Vincent is just a guy, who has “just an office job” working for “the State” in the fictional town of A-ville. He used to be a painter, until “the shame of not selling paintings [made him] give up.” Unlike his namesake, he doesn’t sever his ear in the depths of despair; he enrolls in the experimental “PER” program offered by the bureaucratic Leader Dorian Blood, designed to increase worker happiness and productivity. The program requires a total devotion to data-entry, and dictates Vincent’s routine even outside of his 9-5 work, but it simultaneously walks him through his “ideal gate.” Once through his ideal gate, he carries out the same perfected routine, but feels in every way as though he is living his deepest subconscious fantasy. For most workers, this fantasy expresses itself as the material gain that we conflate with corporate success: a nicer car, a house with a pool, time to do and be nothing. For Vincent, this fantasy turns out to be exactly the same as his reality, except it includes his ex-wife Alice, an activist who left Vincent once the grayness of his work seeped out into the rest of his life.
My first encounter with Jaime Fountaine came via her role as one of the two hosts of Philadelphia’s Tire Fire Reading Series. Then we had the good fortune of publishing her essay “19, 16, and 1” here at Vol.1 Brooklyn, showing off another side of her literary works. This summer brings with it the release of her debut novella Manhunt, the story of a teenage girl dealing with her complex relationship with her mother, the mundane horrors of growing up, and the restrictions of suburbia. I talked with Fountaine about her book, suburban landscapes, and the game that gave her book its title.
by Efrén Ordóñez
Come back and make up a goodbye, at least. Let’s pretend we had one.
A woman on a staircase
The wall is about twenty inches high. The construction worker and I didn’t talk before he started this morning. We locked eyes a few times as if he understood my situation and his role in this story: making a few extra pesos out of my misery. Nothing more. We didn’t say a word, but the CNN en Español anchors helped break the tension between us. I hadn’t turned the TV on before he came in. She’d left it on this morning before going out to run some errands that probably didn’t exist. Argentinian, Venezuelan, Costa Rican, and Mexican reporters have all been talking about Mr. Toupee’s inauguration, dissecting the implications of every decision made since he was sworn in as president. All week I’ve been hearing about bans, tweets, and plans for building a much bigger wall; a greater, more expensive wall than this one being built in front of me, a wall that’s supposed to separate two countries and keep out a horde of bad men and women who could very well be brown monsters with a thirst for white patrimony. Bad hombres, the President called them. I usually keep my distance from politics and avoid such discussions, but even I knew they were absurd—all these ideas, all the theories being tossed around by the Latino anchors. Was the project even realistic? Might it be idiotic as this wall in our apartment, this fake-cardboard attempt to send me away, to lock me up in my own space?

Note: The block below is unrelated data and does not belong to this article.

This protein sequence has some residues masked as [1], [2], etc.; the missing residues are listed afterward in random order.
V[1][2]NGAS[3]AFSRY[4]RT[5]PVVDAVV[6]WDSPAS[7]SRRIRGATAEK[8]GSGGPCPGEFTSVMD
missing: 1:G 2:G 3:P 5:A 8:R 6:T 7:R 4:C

When you look into a funhouse mirror, and your body appears stretched out or warped, you believe that reality is being distorted. You are confident that what you’re seeing in front of you is not how things really are. But what happens when you’re no longer looking into a mirror? What if you’re looking into a computer screen, or a book, or someone else’s face? Suddenly, it’s much more difficult to delineate what’s true from what’s not.
This summer, I got the chance to correspond with Sarah Lopez, one of the co-owners of Radix Media, a new Brooklyn-based publisher that focuses on beautifully designed, illustrated books with a high attention to detail. So far, they’ve published speculative works by John Dermot Woods, Vera Kurian, Ashley Shelby, and others. All look and feel like collector’s items, objects that truly do justice to the ideas they contain.
In our morning reading: remembering the life and work of David Berman, an interview with Stephanie Jimenez, and more.
In our afternoon reading: talking books and movies with Jess Row, tributes to Toni Morrison, and more.
Self-Portraits and Empty Frames in the Isabella Stewart Gardner Museum
by Jessica Vestuto
My apartment is small, the picture-hanging real estate even smaller—two large windows and a row of cabinets in the kitchenette leave limited surface into which you can hammer a nail. I have lived in Boston for a few months, and in a few months, I managed to acquire a varied collection of wall art. A New Yorker cover. A travel ad for Chamonix. A Bauhaus poster. A photo of young David Bowie riding a subway in Japan, all blonde and cheekbones. With each new piece, the surrounding empty space on the wall becomes more obvious, and the space bothers me until it is filled. On the phone with my sister one night, I learn my collection had become cause for familial concern. “Mom thinks you have so much hanging on your walls because you’re lonely,” she says.